Android Police

Legal

19

Google's Fitbit acquisition is being criticized for privacy and competition concerns

Google set out to acquire fitness company Fitbit in November of last year, but the deal hasn't gone through all the required regulatory approvals yet. There have been concerns that the acquisition could lead to reduced competition and Google extending its apparatus of data-collecting for targeted advertisements, and now advocacy groups around the world are urging governments to closely investigate the deal.

Read More
39

Gawk at the boatloads of cash Google is throwing at Apple to maintain its search monopoly

According to a recent report by the UK Competition and Markets Authority, Google paid £1.2 billion (or around $1.5 billion) across 2019 to secure its place as the default search engine in devices across the market, the "substantial majority of which" was paid to Apple. That's a huge sum, and rival search engines claim it makes competition impossible — they simply can't afford to be in contention with numbers that high.

Read More
54

Justice Department reportedly ready to sue Google for antitrust violations

Google has been a target for anti-competitive lawsuits across the world, due to its dominance over online advertising, web searches, web browsers, and other industries. The United States Department of Justice (along with various states) has been conducting a probe into Google's potential antitrust violations for around a year, and now it seems a lawsuit could be imminent.

Read More
85

Google could face yet another class action lawsuit, this time over Pixel 3 issues

Law firm Chimicles Schwartz Kriner & Donaldson-Smith LLP (CSK&D) just made it public that it's beginning to investigate for a potential class action lawsuit against Google. With a consistent outcry from Pixel 3 users concerning battery drain issues, poor photo and video quality, and app crashes all around, CSK&D is now looking into whether these defects are hardware-related ⁠— which would warrant a lawsuit.

Read More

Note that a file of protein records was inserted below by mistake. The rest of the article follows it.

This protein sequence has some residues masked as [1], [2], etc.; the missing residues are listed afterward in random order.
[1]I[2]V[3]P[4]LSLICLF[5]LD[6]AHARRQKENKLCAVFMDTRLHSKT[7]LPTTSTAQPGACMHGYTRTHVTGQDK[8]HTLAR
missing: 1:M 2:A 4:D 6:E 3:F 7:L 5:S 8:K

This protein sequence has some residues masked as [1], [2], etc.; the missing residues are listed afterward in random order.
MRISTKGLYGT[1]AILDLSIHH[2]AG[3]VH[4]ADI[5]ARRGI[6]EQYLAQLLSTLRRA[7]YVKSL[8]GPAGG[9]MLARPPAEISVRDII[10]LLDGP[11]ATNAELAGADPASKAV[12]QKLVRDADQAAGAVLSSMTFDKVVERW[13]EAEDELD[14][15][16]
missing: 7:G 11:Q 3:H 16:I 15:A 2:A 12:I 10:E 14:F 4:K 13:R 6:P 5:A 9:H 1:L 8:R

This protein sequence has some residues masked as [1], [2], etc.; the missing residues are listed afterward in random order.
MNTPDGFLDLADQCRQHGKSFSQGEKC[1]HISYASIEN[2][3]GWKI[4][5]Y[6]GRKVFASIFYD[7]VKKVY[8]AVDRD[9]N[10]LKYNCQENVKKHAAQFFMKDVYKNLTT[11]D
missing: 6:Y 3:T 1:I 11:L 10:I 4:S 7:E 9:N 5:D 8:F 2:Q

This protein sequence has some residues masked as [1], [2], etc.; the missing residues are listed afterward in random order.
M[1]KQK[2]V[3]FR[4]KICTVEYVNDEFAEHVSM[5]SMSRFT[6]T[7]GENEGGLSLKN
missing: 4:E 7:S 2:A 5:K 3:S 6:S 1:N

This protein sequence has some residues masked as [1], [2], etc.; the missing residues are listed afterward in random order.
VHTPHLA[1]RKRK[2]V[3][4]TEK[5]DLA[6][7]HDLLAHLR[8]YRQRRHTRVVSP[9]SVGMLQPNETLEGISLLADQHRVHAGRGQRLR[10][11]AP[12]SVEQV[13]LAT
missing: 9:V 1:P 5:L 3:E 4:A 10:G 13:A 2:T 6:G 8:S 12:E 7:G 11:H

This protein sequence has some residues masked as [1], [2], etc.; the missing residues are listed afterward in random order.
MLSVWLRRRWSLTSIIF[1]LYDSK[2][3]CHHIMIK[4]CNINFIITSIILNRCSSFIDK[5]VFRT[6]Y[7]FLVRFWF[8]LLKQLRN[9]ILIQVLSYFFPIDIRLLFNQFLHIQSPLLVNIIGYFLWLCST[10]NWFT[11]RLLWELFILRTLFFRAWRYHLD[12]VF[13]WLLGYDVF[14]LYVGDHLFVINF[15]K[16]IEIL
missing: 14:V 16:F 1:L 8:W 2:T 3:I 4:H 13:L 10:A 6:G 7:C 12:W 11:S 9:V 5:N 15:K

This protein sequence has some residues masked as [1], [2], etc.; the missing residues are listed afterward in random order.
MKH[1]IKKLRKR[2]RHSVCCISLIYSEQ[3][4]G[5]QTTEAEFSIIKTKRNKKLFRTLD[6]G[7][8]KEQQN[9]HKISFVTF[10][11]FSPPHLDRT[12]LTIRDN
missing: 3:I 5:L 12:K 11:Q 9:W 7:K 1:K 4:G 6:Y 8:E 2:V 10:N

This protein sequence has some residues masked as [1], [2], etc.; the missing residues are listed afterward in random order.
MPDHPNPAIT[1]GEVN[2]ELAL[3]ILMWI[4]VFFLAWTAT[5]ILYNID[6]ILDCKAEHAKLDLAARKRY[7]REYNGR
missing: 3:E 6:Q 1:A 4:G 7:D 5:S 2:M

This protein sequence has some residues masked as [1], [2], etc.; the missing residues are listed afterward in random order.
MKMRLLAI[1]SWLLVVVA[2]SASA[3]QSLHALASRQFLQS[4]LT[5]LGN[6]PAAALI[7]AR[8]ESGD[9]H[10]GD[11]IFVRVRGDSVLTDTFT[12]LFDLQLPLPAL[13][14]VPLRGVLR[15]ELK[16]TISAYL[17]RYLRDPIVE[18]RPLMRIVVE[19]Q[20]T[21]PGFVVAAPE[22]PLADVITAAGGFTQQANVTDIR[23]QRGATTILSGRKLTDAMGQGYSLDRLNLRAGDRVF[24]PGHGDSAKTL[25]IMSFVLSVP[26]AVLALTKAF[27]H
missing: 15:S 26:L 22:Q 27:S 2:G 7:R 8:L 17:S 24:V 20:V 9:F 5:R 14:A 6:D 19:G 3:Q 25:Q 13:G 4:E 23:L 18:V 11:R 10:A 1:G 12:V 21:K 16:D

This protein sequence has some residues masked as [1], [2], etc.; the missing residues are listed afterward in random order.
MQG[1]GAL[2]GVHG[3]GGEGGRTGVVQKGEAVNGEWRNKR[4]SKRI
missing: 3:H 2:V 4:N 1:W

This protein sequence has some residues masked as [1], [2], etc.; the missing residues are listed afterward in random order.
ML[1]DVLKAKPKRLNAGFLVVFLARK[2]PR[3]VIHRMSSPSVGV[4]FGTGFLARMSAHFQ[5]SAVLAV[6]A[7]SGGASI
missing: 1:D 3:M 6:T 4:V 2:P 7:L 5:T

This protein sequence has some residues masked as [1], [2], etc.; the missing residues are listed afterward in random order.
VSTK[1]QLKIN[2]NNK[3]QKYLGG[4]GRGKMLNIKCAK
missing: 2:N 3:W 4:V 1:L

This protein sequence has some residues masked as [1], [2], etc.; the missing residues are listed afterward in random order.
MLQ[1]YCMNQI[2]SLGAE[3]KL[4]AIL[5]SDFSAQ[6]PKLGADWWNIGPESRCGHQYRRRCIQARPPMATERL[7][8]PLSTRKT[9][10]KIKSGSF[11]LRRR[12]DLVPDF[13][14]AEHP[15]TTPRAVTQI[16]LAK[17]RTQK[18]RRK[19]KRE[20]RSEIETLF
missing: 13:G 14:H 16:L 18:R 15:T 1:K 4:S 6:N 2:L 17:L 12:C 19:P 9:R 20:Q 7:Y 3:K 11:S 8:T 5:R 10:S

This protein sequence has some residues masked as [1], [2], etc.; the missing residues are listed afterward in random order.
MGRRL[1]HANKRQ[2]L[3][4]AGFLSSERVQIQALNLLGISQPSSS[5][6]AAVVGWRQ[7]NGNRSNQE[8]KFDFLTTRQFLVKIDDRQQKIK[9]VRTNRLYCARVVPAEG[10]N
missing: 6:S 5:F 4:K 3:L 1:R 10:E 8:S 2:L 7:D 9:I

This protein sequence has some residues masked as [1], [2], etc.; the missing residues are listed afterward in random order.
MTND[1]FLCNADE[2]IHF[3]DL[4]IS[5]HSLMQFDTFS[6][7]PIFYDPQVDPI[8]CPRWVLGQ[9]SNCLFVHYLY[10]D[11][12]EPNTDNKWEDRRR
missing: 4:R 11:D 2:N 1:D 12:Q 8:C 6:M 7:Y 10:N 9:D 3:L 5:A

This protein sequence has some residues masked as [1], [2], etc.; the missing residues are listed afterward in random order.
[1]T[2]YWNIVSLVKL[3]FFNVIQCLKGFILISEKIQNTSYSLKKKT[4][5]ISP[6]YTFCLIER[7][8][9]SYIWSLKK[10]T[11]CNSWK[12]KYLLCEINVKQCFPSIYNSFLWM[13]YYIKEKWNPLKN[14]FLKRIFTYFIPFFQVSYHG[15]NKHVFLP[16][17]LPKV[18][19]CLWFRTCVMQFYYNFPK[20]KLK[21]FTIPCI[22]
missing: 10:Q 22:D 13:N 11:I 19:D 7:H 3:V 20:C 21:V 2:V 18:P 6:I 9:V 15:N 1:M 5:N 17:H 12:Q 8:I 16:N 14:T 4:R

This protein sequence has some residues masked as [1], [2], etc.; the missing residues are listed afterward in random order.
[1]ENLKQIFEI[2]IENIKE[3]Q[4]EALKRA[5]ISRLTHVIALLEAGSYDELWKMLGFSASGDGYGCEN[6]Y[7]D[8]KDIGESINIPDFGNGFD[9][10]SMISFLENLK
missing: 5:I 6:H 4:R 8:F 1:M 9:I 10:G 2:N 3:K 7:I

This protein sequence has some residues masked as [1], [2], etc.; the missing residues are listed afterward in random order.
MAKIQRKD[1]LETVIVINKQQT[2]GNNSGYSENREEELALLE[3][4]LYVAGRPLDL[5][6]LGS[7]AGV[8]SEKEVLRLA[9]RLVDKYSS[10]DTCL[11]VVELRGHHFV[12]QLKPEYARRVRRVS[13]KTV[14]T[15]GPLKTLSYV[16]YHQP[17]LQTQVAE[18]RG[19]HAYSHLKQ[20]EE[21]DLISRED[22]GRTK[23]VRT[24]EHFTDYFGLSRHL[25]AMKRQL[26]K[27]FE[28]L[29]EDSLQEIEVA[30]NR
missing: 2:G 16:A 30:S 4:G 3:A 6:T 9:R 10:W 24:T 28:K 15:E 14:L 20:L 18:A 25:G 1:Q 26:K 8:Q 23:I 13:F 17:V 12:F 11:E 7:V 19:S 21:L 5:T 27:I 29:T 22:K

38

Google fires back at Sonos with its own patent infringement countersuit

Back in January, Sonos filed a lawsuit against Google, telling the story of a company that used its power to steal intellectual property and infringe on 100 separate patents. The claims even raise the topic of antitrust. The filing called for the courts to ban the sale of most Google-made products with any relationship to audio. Google is now firing back with its own countersuit aiming to shut down the initial attack.

Read More
38

New $5 billion lawsuit accuses Google of tracking users in Incognito Mode

A new class-action has been filed against Google for continuing to track users of the Chrome browser even though they were in Incognito Mode. The complaint alleges that unauthorized data collection takes place, contradicting the supposed protections of private browsing.

Read More
31

United Kingdom may remove all Huawei equipment from its 5G networks

Huawei has been in hot water for over a year now, with the United States blocking most trade with the company and various countries ripping out Huawei-made equipment from its 5G networks. The United Kingdom is still buying hardware from Huawei to build its telecom networks, but that could soon change.

Read More
96

United States Justice Department expected to file antitrust lawsuit against Google this summer

Google is one of the largest tech conglomerates on the planet, and its dominance of online advertising and web searches has made it a prime target for antitrust lawsuits. The U.S. Department of Justice has been conducting a probe into the company's potential antitrust violations for around a year, and now it looks like legal action could begin in the coming months.

Read More
35

United States Senate fails to protect your web activity from government snooping

The United States has a long history of unwarranted surveillance on its citizens, mostly stemming from the Patriot Act signed into law after the September 11 attacks. The Patriot Act allowed various law enforcement agencies to conduct surveillance on citizens (without warrants) in the name of protecting against future terrorist attacks, and while that law has lapsed, a new amendment passed by the U.S. Senate once again allows law enforcement to rummage through your internet history with no probable cause.

Read More
18

FCC opens up 6GHz bands, drastically increasing Wi-Fi spectrum and paving the way for Wi-Fi 6E

The FCC has just approved rules allowing unlicensed use of 1,200MHz of spectrum around the 6GHz band. This very technical-sounding government announcement has huge consumer implications, though. The frequencies will pave the way for a new generation of Wi-Fi — likely to be called Wi-Fi 6E — that will provide plenty of benefits. While your existing devices can't use it, it will mean faster and better Wi-Fi performance, especially in congested city environments where the existing 2.4GHz and 5GHz bands are stretched to their limits.

Read More
Mastodon